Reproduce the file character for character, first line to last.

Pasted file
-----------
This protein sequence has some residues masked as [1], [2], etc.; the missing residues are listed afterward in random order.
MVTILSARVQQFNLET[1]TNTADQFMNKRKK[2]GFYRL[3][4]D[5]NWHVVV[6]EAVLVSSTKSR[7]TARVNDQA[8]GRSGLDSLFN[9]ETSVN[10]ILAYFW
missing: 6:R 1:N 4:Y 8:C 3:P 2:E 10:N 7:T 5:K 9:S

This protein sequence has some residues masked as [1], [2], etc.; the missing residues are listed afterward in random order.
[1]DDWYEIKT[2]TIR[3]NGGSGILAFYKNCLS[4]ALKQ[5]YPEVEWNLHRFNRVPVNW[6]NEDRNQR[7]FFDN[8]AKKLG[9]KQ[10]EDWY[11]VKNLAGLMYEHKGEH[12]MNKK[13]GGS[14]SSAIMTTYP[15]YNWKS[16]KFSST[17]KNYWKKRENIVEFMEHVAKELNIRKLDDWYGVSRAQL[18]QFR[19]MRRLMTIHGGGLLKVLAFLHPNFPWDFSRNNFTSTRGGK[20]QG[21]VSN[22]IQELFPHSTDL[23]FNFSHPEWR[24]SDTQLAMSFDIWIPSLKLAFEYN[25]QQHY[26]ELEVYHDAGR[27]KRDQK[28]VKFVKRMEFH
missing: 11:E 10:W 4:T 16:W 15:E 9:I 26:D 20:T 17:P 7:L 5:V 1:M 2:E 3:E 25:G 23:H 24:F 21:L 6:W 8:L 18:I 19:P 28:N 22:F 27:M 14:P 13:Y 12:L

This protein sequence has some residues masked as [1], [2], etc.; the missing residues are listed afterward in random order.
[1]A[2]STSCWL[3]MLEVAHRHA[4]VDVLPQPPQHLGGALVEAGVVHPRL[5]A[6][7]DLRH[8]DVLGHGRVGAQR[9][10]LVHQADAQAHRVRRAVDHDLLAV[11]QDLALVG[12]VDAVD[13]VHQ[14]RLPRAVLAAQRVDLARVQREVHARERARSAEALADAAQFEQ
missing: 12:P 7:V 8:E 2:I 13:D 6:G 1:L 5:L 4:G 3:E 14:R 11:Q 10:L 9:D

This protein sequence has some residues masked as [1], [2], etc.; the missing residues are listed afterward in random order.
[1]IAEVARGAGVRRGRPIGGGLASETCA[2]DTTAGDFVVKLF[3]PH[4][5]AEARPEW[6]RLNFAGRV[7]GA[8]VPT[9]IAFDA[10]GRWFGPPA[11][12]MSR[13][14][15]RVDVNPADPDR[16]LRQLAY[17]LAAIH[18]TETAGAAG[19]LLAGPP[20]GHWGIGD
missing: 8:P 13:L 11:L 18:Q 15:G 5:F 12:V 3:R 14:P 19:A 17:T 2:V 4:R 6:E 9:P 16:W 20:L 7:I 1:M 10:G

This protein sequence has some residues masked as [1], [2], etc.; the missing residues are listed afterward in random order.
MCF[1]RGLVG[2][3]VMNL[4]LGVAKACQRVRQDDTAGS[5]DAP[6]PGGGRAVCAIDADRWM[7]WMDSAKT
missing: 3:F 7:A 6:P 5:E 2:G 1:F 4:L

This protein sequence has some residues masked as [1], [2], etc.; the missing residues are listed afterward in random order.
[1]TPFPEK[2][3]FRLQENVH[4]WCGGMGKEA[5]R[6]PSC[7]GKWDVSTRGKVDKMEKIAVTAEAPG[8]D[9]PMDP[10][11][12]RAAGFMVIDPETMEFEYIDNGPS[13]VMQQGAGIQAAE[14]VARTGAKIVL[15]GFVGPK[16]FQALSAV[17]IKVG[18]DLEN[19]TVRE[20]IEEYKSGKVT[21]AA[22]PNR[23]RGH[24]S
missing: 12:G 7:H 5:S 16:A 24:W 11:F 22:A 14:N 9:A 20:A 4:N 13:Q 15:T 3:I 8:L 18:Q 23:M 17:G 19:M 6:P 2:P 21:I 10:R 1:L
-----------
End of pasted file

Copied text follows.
This protein sequence has some residues masked as [1], [2], etc.; the missing residues are listed afterward in random order.
MVTILSARVQQFNLET[1]TNTADQFMNKRKK[2]GFYRL[3][4]D[5]NWHVVV[6]EAVLVSSTKSR[7]TARVNDQA[8]GRSGLDSLFN[9]ETSVN[10]ILAYFW
missing: 6:R 1:N 4:Y 8:C 3:P 2:E 10:N 7:T 5:K 9:S

This protein sequence has some residues masked as [1], [2], etc.; the missing residues are listed afterward in random order.
[1]DDWYEIKT[2]TIR[3]NGGSGILAFYKNCLS[4]ALKQ[5]YPEVEWNLHRFNRVPVNW[6]NEDRNQR[7]FFDN[8]AKKLG[9]KQ[10]EDWY[11]VKNLAGLMYEHKGEH[12]MNKK[13]GGS[14]SSAIMTTYP[15]YNWKS[16]KFSST[17]KNYWKKRENIVEFMEHVAKELNIRKLDDWYGVSRAQL[18]QFR[19]MRRLMTIHGGGLLKVLAFLHPNFPWDFSRNNFTSTRGGK[20]QG[21]VSN[22]IQELFPHSTDL[23]FNFSHPEWR[24]SDTQLAMSFDIWIPSLKLAFEYN[25]QQHY[26]ELEVYHDAGR[27]KRDQK[28]VKFVKRMEFH
missing: 11:E 10:W 4:T 16:W 15:E 9:I 26:D 20:T 17:P 7:L 5:V 1:M 2:E 3:E 25:G 23:H 24:F 21:L 6:W 8:L 18:I 19:P 28:N 22:F 27:M 14:P 13:Y 12:L

This protein sequence has some residues masked as [1], [2], etc.; the missing residues are listed afterward in random order.
[1]A[2]STSCWL[3]MLEVAHRHA[4]VDVLPQPPQHLGGALVEAGVVHPRL[5]A[6][7]DLRH[8]DVLGHGRVGAQR[9][10]LVHQADAQAHRVRRAVDHDLLAV[11]QDLALVG[12]VDAVD[13]VHQ[14]RLPRAVLAAQRVDLARVQREVHARERARSAEALADAAQFEQ
missing: 12:P 7:V 8:E 2:I 13:D 6:G 1:L 5:L 4:G 3:E 14:R 11:Q 10:L 9:D

This protein sequence has some residues masked as [1], [2], etc.; the missing residues are listed afterward in random order.
[1]IAEVARGAGVRRGRPIGGGLASETCA[2]DTTAGDFVVKLF[3]PH[4][5]AEARPEW[6]RLNFAGRV[7]GA[8]VPT[9]IAFDA[10]GRWFGPPA[11][12]MSR[13][14][15]RVDVNPADPDR[16]LRQLAY[17]LAAIH[18]TETAGAAG[19]LLAGPP[20]GHWGIGD
missing: 8:P 13:L 11:L 18:Q 15:G 5:F 12:V 3:R 14:P 19:A 17:T 2:V 4:R 6:E 9:P 16:W 20:L 7:I 1:M 10:G

This protein sequence has some residues masked as [1], [2], etc.; the missing residues are listed afterward in random order.
MCF[1]RGLVG[2][3]VMNL[4]LGVAKACQRVRQDDTAGS[5]DAP[6]PGGGRAVCAIDADRWM[7]WMDSAKT
missing: 3:F 7:A 6:P 5:E 2:G 1:F 4:L

This protein sequence has some residues masked as [1], [2], etc.; the missing residues are listed afterward in random order.
[1]TPFPEK[2][3]FRLQENVH[4]WCGGMGKEA[5]R[6]PSC[7]GKWDVSTRGKVDKMEKIAVTAEAPG[8]D[9]PMDP[10][11][12]RAAGFMVIDPETMEFEYIDNGPS[13]VMQQGAGIQAAE[14]VARTGAKIVL[15]GFVGPK[16]FQALSAV[17]IKVG[18]DLEN[19]TVRE[20]IEEYKSGKVT[21]AA[22]PNR[23]RGH[24]S
missing: 12:G 7:H 5:S 16:A 24:W 11:F 22:A 14:N 9:A 20:A 4:N 13:Q 15:T 3:I 8:L 18:Q 23:M 17:G 19:M 6:P 2:P 21:I 10:R 1:L